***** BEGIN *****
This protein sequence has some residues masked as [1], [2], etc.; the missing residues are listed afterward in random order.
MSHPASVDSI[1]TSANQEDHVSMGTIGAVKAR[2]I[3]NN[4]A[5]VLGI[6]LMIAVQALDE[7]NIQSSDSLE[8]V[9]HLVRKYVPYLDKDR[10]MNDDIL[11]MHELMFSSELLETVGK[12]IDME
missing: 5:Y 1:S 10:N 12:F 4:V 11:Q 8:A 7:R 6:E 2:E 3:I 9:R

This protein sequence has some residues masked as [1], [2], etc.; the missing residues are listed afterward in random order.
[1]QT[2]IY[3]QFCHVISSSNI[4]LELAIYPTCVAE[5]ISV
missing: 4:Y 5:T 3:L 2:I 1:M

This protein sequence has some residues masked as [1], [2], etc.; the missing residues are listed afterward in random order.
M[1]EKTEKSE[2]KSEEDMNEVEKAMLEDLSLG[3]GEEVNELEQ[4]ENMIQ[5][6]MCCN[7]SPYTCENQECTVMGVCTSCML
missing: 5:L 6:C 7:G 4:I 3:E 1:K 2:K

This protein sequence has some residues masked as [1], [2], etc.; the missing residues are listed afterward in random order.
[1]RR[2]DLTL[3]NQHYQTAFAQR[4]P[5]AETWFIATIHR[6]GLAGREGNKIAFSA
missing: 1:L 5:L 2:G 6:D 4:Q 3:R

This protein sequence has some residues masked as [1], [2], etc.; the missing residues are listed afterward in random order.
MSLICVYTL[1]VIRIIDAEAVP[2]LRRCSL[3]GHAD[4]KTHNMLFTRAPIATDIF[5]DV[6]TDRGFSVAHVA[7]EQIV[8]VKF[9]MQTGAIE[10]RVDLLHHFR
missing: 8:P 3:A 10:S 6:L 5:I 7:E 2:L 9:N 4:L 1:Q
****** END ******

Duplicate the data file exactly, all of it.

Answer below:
This protein sequence has some residues masked as [1], [2], etc.; the missing residues are listed afterward in random order.
MSHPASVDSI[1]TSANQEDHVSMGTIGAVKAR[2]I[3]NN[4]A[5]VLGI[6]LMIAVQALDE[7]NIQSSDSLE[8]V[9]HLVRKYVPYLDKDR[10]MNDDIL[11]MHELMFSSELLETVGK[12]IDME
missing: 5:Y 1:S 10:N 12:F 4:V 11:Q 8:A 7:R 6:E 2:E 3:I 9:R

This protein sequence has some residues masked as [1], [2], etc.; the missing residues are listed afterward in random order.
[1]QT[2]IY[3]QFCHVISSSNI[4]LELAIYPTCVAE[5]ISV
missing: 4:Y 5:T 3:L 2:I 1:M

This protein sequence has some residues masked as [1], [2], etc.; the missing residues are listed afterward in random order.
M[1]EKTEKSE[2]KSEEDMNEVEKAMLEDLSLG[3]GEEVNELEQ[4]ENMIQ[5][6]MCCN[7]SPYTCENQECTVMGVCTSCML
missing: 5:L 6:C 7:G 4:I 3:E 1:K 2:K

This protein sequence has some residues masked as [1], [2], etc.; the missing residues are listed afterward in random order.
[1]RR[2]DLTL[3]NQHYQTAFAQR[4]P[5]AETWFIATIHR[6]GLAGREGNKIAFSA
missing: 1:L 5:L 2:G 6:D 4:Q 3:R

This protein sequence has some residues masked as [1], [2], etc.; the missing residues are listed afterward in random order.
MSLICVYTL[1]VIRIIDAEAVP[2]LRRCSL[3]GHAD[4]KTHNMLFTRAPIATDIF[5]DV[6]TDRGFSVAHVA[7]EQIV[8]VKF[9]MQTGAIE[10]RVDLLHHFR
missing: 8:P 3:A 10:S 6:L 5:I 7:E 2:L 9:N 4:L 1:Q